With the recognition that indoor combustion sources contributed significantly to NO2 levels inside homes and to personal NO2 exposure, a number of studies have focused on indoor exposures. In most of the investigations, exposure to indoor pollution or NO2 has been classified on the basis of the presence of a gas stove or other major source of fuel combustion in the home, and there have been fewer studies where actual levels of NO2 or other pollutants indoors have been recorded, and even fewer where personal exposure has been estimated or directly measured, consequently some of the evidence has been inconsistent. Methodological limitations of the studies can readily explain the lack of definitive data, in particular in terms of misclassification of exposure and health outcomes and the incorrect (and therefore inaccurate) grouping of subjects with regard to exposure and disease. Although some studies have measured indoor NO2 levels at fixed points, our own observations confirm that neither fixed site monitoring nor use of categorical variables such as gas or electric cooking accurately predict personal NO2 exposure27. We have also confirmed that personal NO2 exposure (at least in children) is not consistently related to either outdoor or indoor NO2 exposure28. In considering the effects of indoor NO2 exposure, information from a wide range of cross-sectional and longitudinal studies was brought together in a meta-analysis that estimated that the odds ratio of respiratory illness in children exposed to a long-term increase of 30 μg/m3 in NO2 exposure (comparable to the presence of a gas cooker) was 1.2029, and up to 1.29 in children aged 5–6 years and 1.60 in infants30.

The link with infection
There has been a series of studies alluding to the link between infection and air pollution particularly by nitrogen dioxide. Two studies investigated the incidence of croup (laryngo-tracheo-bronchitis usually due to influenza or parainfluenza viruses) and air pollution. The effects of NO2, TSP (total suspended particulates) and SO2 exposure were investigated in more than 6000 paediatrician-reported cases of croup and more than 4500 cases of ‘obstructive bronchitis’ in five German cities over 3 years31. Increases in TSP and NO2 levels of 10 and 70 μg/m3 were associated with a 27% and 28% increase in cases of croup, respectively. In illustration of the point made earlier, the close relationship between TSP and NO2 levels did not allow their causal effects to be separated. In three other German towns32, levels of SO2, NO2, CO, O3 and dust were analysed with 875 cases of croup over a 24-month period. There was a significant association between croup frequency and the daily means of NO2 for the peak period between September and March (the peak virus season), and with daily NO2, and CO for the whole year. Another three cities in Finland from ‘high’ and ‘low’ pollution levels were studied over a 12-month period including 679 cases and 759 controls33. The annual mean concentration of NO2 in the more polluted city was 15 mg/m3 higher. The odds ratios for one or more upper respiratory infections in children in the polluted city versus those in the less polluted cities were 2.0 in the younger age group and 1.6 in the older age group. The authors did not separate the effects of the individual pollutants in the analyses. In another case-control study of outdoor NO2 in Stockholm, 197 children admitted to hospital because of wheezing bronchitis (reasonably assumed to be of infective aetiology) were compared with 350 controls. Time-weighted personal NO2 exposures were estimated based on outdoor levels. The risk of wheezing bronchitis was significantly related to outdoor NO2 exposure in girls (P = 0.02) but not in boys, and presence of a gas stove in the home appeared to be a risk factor only for girls.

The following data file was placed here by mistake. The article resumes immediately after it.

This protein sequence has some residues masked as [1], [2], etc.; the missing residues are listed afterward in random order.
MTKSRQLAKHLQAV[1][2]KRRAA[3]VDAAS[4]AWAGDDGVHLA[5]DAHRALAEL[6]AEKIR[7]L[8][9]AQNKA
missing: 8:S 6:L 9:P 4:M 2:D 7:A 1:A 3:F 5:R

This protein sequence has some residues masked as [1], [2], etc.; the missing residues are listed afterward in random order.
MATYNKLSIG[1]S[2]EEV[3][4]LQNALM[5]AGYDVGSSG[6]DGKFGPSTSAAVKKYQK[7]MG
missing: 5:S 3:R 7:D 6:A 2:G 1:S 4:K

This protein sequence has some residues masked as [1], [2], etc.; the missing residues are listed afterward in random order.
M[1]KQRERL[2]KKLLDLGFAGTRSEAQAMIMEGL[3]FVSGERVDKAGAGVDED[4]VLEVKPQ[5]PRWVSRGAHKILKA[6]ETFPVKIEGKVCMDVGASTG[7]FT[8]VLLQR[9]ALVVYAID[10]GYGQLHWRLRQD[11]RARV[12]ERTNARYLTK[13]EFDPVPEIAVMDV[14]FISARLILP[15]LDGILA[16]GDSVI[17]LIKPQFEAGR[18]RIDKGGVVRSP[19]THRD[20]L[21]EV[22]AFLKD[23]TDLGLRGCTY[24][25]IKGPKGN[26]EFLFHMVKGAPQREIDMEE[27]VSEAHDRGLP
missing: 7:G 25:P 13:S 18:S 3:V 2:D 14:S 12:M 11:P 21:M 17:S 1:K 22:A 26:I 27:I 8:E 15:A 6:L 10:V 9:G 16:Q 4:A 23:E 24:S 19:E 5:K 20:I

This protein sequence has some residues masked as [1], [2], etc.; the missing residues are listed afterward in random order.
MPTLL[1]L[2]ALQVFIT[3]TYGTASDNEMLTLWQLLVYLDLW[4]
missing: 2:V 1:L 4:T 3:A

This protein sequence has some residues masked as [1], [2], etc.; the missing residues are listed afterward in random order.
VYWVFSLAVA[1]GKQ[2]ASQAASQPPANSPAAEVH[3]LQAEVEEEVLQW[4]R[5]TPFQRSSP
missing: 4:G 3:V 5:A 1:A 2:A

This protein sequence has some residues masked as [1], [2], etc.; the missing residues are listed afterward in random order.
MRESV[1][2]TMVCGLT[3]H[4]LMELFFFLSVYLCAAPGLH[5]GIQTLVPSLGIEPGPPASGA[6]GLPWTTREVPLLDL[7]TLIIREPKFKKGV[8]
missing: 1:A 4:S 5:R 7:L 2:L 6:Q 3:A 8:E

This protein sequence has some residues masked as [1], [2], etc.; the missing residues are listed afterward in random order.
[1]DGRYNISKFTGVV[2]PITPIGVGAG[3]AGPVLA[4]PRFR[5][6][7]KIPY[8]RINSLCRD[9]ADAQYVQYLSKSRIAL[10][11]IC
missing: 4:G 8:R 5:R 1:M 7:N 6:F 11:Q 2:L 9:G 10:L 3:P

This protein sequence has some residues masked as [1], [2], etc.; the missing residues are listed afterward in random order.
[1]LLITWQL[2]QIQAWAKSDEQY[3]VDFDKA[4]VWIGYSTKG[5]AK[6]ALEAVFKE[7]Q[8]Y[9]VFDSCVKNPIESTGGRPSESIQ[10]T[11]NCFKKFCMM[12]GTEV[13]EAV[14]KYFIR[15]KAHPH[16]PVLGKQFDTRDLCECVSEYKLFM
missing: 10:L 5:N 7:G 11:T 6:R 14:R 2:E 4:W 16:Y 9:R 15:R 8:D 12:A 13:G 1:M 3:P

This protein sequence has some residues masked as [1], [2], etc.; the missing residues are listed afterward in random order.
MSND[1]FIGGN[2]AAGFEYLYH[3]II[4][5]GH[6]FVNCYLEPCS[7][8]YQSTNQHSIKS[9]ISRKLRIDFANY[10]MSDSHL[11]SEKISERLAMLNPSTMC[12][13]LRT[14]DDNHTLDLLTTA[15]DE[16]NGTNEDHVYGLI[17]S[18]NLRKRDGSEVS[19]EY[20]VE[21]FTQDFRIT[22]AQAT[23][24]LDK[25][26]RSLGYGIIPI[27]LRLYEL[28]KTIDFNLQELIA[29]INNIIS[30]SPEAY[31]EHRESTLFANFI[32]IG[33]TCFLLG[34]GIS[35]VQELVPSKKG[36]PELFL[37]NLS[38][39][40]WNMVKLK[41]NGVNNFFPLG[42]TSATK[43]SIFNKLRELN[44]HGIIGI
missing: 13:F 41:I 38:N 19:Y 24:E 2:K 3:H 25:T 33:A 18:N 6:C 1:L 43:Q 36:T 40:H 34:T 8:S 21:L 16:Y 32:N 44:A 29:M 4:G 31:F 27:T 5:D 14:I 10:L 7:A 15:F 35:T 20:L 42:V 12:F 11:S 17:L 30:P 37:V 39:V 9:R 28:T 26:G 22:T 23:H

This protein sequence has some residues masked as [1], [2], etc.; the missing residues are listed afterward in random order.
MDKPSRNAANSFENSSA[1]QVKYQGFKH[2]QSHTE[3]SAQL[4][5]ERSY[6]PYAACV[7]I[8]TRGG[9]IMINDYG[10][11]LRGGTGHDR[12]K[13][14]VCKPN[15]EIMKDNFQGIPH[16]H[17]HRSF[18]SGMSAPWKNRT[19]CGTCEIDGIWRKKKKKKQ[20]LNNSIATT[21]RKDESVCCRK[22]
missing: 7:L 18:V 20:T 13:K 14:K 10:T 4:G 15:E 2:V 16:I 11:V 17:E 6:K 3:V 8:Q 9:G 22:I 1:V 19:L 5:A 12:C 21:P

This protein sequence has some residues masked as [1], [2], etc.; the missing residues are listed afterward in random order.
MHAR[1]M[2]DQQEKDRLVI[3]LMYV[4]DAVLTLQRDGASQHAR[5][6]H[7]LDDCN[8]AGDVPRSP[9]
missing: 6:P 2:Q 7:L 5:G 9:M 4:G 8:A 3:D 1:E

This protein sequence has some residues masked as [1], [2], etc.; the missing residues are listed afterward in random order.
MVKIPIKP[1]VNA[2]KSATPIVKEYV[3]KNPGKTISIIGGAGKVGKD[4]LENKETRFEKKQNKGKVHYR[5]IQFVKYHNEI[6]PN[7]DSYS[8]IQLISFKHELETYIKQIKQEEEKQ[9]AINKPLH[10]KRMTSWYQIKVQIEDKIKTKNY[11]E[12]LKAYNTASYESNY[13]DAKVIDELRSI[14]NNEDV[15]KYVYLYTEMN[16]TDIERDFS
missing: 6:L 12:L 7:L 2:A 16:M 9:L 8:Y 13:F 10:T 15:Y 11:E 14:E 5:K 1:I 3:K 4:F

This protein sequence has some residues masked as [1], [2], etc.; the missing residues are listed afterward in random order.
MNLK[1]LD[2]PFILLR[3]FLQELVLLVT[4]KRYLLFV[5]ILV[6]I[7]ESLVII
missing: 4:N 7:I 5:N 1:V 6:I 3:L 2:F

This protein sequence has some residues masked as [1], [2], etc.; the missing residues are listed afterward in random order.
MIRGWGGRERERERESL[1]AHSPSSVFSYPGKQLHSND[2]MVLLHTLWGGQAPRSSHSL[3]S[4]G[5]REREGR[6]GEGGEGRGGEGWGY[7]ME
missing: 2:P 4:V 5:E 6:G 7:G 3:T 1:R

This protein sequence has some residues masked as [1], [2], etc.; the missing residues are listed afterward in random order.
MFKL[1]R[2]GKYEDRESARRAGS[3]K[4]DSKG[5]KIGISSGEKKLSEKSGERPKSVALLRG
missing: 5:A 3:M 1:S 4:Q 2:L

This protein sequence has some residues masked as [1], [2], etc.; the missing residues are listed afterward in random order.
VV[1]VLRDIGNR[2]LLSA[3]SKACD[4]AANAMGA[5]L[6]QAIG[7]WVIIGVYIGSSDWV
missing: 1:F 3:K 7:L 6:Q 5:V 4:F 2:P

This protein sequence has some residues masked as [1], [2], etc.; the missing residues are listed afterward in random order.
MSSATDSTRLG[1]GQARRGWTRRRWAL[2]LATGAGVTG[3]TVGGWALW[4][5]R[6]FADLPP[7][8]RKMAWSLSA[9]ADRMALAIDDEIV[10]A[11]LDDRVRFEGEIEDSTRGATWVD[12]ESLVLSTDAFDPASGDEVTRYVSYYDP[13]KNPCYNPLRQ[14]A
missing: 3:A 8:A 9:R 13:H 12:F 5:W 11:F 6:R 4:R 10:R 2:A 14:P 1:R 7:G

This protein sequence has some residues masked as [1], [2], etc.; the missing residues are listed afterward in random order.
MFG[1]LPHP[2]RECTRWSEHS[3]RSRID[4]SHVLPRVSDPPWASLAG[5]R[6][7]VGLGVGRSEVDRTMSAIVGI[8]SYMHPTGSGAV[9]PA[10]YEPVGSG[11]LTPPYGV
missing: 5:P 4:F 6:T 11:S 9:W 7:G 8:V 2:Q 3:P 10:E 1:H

More recently, several studies have suggested that air pollution may modify symptoms in individuals who may already be infected. Short-term effects of SO2 and particulate matter (but with low acidity) were studied in 89 children with asthma for 7 months. Exposure to elevated levels of air pollution was associated with decreased peak expiratory flow rates, increased respiratory symptoms, increased school absence and fever, and increased medication use. Furthermore, there was evidence that exposure to air pollution might have enhanced the respiratory symptoms while children were experiencing respiratory infections34. In another study, the impact of air pollution on 321 non-smoking adults was investigated recording the daily incidence of respiratory symptoms over a 6-month period. The incidence of lower respiratory tract symptoms was related to the 1-h daily maximum ozone levels (OR = 1.22). The use of a gas stove in the home was also associated with lower respiratory tract symptoms (OR = 1.23), and the effects of ozone were significantly greater in individuals with a pre-existing respiratory infection35. Another study investigated the relationship between use of anti-inflammatory asthma medication and susceptibility to the effects of air pollution in 22 asthmatic children from non-smoking households. The associations between air pollution (mainly particulates) and symptoms were notably stronger in 12 asthmatic children who were not taking anti-inflammatory medications versus 10 subjects who were36. Another study examined specifically short-term indoor NO2 exposures at school and in the home in 388 children aged 6–11 years. Exposure to NO2 at hourly peak levels of the order of <160 μg/m3 compared with background levels of 40 μg/m3 was associated with a significant increase in sore throat, colds and absences from school, although infection was not confirmed37. Also, significant dose–response relationships were demonstrated for these four measures with increasing levels of NO2 exposure.